A "bin" consists of blank sheets (one or two) torn from an easel pad and taped to the wall. Any idea that is unrelated to the current topic is written on the easel pad paper (i.e. placed in the bin). The bin serves two valuable purposes:
Using the bin is an effective way to keep discussion focused and it helps people to convey their thoughts and ideas without being disruptive to the meeting. During the meeting the board leader should record bin items as they come up. If you want to encourage individual involvement for meeting effectiveness, all members should share responsibility for moving unrelated items to the bin when they feel the discussion is getting off track.
Ground rules are explicit rules that the group agrees to follow to help them facilitate productive discussions. Whether the board leader presents the ground rules or the board formulates them collectively, all members should reach consensus on following the ground rules. The ground rules should be written down on an easel pad or recorded somewhere for everyone to see at each meeting. Ground rules lay out the expectations of "the way things should be done at meetings." Ground rules are used to facilitate group interaction, not to restrict it. The group can change the ground rules or add new ones based on group needs.
Ground Rule Examples
In order for a series of meetings to improve over time, a simple evaluation of the each meeting should take place before the termination of that meeting. A simple method is the Plus/Delta chart. This is a two column wall size chart with the first column labeled plus (+), the second delta (s ), the leader of the team should go around the room and post either positive things that occurred (in the Plus column), or negative things (in the s column). The leader may seed the chart with some of the things he saw during the meeting, for instance "lack of or good participation", good room, made good or bad progress. Each team member should be invited to make one or more comments.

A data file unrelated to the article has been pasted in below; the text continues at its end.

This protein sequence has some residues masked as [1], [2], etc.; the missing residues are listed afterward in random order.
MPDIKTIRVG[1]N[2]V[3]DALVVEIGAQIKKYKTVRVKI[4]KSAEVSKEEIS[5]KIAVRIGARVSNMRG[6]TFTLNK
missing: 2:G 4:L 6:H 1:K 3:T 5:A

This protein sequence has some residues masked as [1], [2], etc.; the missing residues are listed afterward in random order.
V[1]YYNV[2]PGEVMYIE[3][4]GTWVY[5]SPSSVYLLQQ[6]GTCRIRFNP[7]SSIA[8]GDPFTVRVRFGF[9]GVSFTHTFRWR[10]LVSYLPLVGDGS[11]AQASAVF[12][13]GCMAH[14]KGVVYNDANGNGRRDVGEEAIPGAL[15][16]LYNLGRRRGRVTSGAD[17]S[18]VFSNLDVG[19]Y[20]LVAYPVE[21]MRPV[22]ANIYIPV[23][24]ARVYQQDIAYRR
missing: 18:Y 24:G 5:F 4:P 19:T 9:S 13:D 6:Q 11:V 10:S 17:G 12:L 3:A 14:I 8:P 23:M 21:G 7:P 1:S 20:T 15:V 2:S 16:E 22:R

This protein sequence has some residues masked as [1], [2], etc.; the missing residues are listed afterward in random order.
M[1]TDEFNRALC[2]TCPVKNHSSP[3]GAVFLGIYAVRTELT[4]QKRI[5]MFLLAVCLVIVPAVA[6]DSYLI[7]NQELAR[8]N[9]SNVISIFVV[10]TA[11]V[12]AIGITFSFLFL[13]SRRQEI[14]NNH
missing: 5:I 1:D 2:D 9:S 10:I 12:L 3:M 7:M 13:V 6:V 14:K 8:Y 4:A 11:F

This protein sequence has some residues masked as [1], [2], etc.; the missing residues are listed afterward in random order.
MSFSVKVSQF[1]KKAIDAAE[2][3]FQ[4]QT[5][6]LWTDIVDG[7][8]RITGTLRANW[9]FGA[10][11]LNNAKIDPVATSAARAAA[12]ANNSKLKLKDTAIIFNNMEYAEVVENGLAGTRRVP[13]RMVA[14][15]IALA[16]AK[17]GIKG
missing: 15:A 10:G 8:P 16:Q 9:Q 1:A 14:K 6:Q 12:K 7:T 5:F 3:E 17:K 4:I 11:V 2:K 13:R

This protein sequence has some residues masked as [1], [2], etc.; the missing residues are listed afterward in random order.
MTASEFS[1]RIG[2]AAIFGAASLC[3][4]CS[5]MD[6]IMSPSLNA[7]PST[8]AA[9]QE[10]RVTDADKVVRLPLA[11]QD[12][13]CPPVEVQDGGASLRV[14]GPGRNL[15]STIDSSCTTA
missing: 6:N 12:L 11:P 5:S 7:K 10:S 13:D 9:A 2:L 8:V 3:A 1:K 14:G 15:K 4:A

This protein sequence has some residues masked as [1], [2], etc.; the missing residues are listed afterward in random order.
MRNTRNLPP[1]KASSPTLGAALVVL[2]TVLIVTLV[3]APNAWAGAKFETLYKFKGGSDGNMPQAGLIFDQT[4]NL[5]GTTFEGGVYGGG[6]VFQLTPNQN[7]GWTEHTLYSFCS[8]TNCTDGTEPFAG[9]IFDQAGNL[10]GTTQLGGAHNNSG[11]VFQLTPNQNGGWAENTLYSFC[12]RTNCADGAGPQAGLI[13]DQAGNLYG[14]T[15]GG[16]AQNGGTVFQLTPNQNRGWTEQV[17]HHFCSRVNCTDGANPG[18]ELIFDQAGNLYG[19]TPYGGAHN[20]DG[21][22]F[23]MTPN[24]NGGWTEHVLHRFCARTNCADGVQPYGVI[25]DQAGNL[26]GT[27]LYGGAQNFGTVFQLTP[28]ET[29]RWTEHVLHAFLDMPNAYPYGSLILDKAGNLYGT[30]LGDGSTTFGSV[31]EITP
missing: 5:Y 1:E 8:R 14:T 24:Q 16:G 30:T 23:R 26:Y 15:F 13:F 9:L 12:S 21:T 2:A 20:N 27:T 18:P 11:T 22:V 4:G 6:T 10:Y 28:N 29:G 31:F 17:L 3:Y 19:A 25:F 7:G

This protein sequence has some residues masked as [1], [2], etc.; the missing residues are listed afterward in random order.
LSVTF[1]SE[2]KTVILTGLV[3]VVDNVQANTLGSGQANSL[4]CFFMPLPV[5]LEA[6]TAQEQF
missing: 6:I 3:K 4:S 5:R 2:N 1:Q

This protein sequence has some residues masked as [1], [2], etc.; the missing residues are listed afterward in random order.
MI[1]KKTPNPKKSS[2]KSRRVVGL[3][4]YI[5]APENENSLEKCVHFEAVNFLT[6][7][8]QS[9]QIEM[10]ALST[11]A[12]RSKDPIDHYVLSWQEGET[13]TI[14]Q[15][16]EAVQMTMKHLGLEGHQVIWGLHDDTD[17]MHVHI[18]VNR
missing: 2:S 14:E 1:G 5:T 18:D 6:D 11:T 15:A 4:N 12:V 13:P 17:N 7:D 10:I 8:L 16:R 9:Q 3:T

To maintain a record of each meeting, minutes of that meeting should be distributed to each team member and become part of the historical record of the series of meetings. Progress on agenda items should be noted, any concerns raised during the meeting, and open points from the Bin charts, and a copy of the Plus/Delta chart should be included in the agenda.
In order for teams to manage group process (e.g., manage them selves to be effective teams) they should also foster facilitative leadership.
Facilitative leaders help to increase overall group effectiveness. A facilitative leader is who exercise and practice the values of collaboration and empowerment. A facilitative leader encourages their group to share in equal participation by making sure all members have a chance to express their thoughts and opinions on an issue.
Not only do facilitative leaders share their reasons for their statements or actions (explaining why) but they also share their feelings about a topic so others do not have to make assumptions. Untrue assumptions are typically the cause of group conflict. Collaboration ensures everyone on the team has a chance to express him or herself. A facilitative leader asks the team for their opinions or ideas regardless of whether members agree or disagree. If a member has a different view, the leader does not get defensive but rather explores the possibility of this added perspective. Approaching different opinions in this manner allows the "undiscussable" issues to be expressed - this also reduces potential conflict. Conflict management skills will be detailed in Team Development - No. 2.
When members recognize their input is important and different viewpoints are encouraged, they develop ownership in the team's decisions and actions. Facilitative leaders also strive for team empowerment, which means distributing power among the team. Empowerment occurs when members begin demonstrating the values of collaboration and sharing responsibility for the success of the meeting. This also includes sticking to the agenda, using a bin, and following the ground rules. Distributing power among team members typically leads to better decisions and trust among the group since members recognize the value of their input and develop a shared commitment to the board's success.
Time and meeting management skills include:
It is easy to get caught up in the pressure of the meeting and lose sight of perspectives. Working together in mutual regard takes time and practice. Explore your style for managing meetings while slowly incorporating new skills and techniques. Keep in mind that stress diminishes creativity and spontaneity and generally lowers the quality of results or input achieved by groups. The best board participation comes from people who are able to laugh together, discuss issues, and take pride in their efforts. So relax and explore your style with these ideas.
Lippincott, Sharon. 1994. Meetings: Do's Don'ts and Donuts. The Complete Handbook for Successful Meetings. Lighthouse Point Press. Pittsburgh, Pennsylvania. 203 pp.
Kaner, Sam, Lenny Lind, Catherine Toldi, Sarah Fisk and Duane Berger. 1996. Facilitator's Guide to Participatory Decision-Making. New Society Publishers. Gabriola Island, BC, Canada. 255 pp.
Schwarz, Roger. 1994. The Skilled Facilitator: Practical Wisdom for Developing Effective Groups. Jossey-Bass Publisher, San Francisco. 314pp.